The compressor frame, shown in Figure 11-2, is a heavy, ragged casting containing all the rotating parts and on which the cylinders and crossheads are mounted. All frames are rated by the compressor manufacturers for a maximum continuous horsepower, speed (rpm), and rod load. The rated horsepower is determined by the maximum horsepower that can be transmitted through the crankshaft to the compressor cylinders. The rod load is the force imposed on the piston rod by the pressure differential between the two ends of the piston.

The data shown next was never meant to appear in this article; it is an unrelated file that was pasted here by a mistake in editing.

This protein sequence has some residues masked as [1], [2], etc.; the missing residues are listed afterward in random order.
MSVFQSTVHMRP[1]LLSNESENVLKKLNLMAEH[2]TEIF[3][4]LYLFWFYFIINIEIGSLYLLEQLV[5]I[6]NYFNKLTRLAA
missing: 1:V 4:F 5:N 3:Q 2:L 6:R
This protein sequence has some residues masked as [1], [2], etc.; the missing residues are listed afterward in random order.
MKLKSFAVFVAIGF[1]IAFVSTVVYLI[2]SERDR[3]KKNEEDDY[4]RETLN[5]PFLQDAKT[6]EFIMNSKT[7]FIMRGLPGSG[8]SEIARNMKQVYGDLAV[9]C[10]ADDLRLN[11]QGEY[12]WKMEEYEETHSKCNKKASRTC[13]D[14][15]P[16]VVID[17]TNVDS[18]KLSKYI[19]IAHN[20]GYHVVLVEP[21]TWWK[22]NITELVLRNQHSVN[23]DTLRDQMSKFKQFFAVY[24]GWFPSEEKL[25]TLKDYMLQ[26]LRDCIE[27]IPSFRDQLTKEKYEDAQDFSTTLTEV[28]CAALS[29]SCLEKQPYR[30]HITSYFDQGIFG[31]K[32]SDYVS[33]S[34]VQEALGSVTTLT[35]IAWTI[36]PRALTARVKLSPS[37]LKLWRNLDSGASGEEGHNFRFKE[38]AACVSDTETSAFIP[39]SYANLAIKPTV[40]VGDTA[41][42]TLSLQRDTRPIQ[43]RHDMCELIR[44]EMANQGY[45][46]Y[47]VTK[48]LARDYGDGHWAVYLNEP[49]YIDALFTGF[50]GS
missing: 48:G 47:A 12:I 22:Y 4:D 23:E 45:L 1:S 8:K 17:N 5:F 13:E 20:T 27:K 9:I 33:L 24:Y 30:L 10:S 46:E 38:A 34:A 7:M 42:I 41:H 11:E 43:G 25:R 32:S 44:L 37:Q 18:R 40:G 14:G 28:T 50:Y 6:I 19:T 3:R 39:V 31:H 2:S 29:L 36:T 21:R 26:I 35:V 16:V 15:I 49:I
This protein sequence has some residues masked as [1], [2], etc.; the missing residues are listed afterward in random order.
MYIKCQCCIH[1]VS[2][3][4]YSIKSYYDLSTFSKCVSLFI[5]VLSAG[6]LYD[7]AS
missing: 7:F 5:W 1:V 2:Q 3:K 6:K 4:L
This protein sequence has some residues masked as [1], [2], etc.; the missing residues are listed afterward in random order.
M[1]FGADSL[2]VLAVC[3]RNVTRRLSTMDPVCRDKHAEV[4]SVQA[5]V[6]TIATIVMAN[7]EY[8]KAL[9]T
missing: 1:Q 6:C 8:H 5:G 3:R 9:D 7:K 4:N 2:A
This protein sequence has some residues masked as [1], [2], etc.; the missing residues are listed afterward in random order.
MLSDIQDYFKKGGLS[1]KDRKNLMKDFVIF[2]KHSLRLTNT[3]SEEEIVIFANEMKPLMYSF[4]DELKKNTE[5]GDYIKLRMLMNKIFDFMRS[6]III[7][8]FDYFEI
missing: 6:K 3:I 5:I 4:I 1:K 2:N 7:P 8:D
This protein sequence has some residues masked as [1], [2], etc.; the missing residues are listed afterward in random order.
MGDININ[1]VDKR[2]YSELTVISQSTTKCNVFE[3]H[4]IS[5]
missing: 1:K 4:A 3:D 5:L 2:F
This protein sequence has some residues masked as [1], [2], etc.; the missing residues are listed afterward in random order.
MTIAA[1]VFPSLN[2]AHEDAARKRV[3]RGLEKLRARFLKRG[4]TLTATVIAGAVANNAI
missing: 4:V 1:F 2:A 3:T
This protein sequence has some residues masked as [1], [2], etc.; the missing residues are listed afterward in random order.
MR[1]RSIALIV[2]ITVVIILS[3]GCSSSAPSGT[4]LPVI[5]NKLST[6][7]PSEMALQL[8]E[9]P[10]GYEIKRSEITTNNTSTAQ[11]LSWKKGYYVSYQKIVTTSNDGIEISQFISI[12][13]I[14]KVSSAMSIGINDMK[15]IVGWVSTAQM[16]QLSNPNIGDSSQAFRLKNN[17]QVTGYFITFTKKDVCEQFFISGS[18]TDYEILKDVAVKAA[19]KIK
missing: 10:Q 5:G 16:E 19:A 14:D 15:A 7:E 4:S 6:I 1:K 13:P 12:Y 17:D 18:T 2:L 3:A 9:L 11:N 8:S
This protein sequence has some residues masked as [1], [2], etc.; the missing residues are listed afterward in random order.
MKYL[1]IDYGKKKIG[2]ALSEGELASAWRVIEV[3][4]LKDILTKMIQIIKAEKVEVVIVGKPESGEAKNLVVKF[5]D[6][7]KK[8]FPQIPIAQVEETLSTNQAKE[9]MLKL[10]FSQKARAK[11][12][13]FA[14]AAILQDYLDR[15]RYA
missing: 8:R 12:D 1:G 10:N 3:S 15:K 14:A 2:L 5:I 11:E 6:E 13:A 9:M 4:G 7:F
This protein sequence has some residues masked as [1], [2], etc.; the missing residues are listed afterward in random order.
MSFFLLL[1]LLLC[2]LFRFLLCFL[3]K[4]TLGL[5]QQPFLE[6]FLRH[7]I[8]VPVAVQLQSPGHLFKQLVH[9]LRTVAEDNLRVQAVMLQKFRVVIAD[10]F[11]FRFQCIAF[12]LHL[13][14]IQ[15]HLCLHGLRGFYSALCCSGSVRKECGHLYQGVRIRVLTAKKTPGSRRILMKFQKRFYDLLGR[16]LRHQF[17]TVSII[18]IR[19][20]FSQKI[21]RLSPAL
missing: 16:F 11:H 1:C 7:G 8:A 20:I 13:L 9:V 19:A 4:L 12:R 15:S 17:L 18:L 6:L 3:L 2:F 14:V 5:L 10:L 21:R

Each frame is designed for a maximum number of cylinders. The frame itself does not indicate the number of stages or the duty of the compressor. An individual frame can be used for many different sizes of compressor cylinders and for a wide range of applications. Frames are typically classified as separable (balanced-opposed) or integral-type, as shown in Figure 11-3.
Separable (balanced-opposed) frames are characterized by an adjacent pair of crank throws 180° out of phase. The frame is separate from the driver. Integral-type frames are characterized by having compressor cylinders and power cylinders mounted on the same frame and driven by the same crankshaft.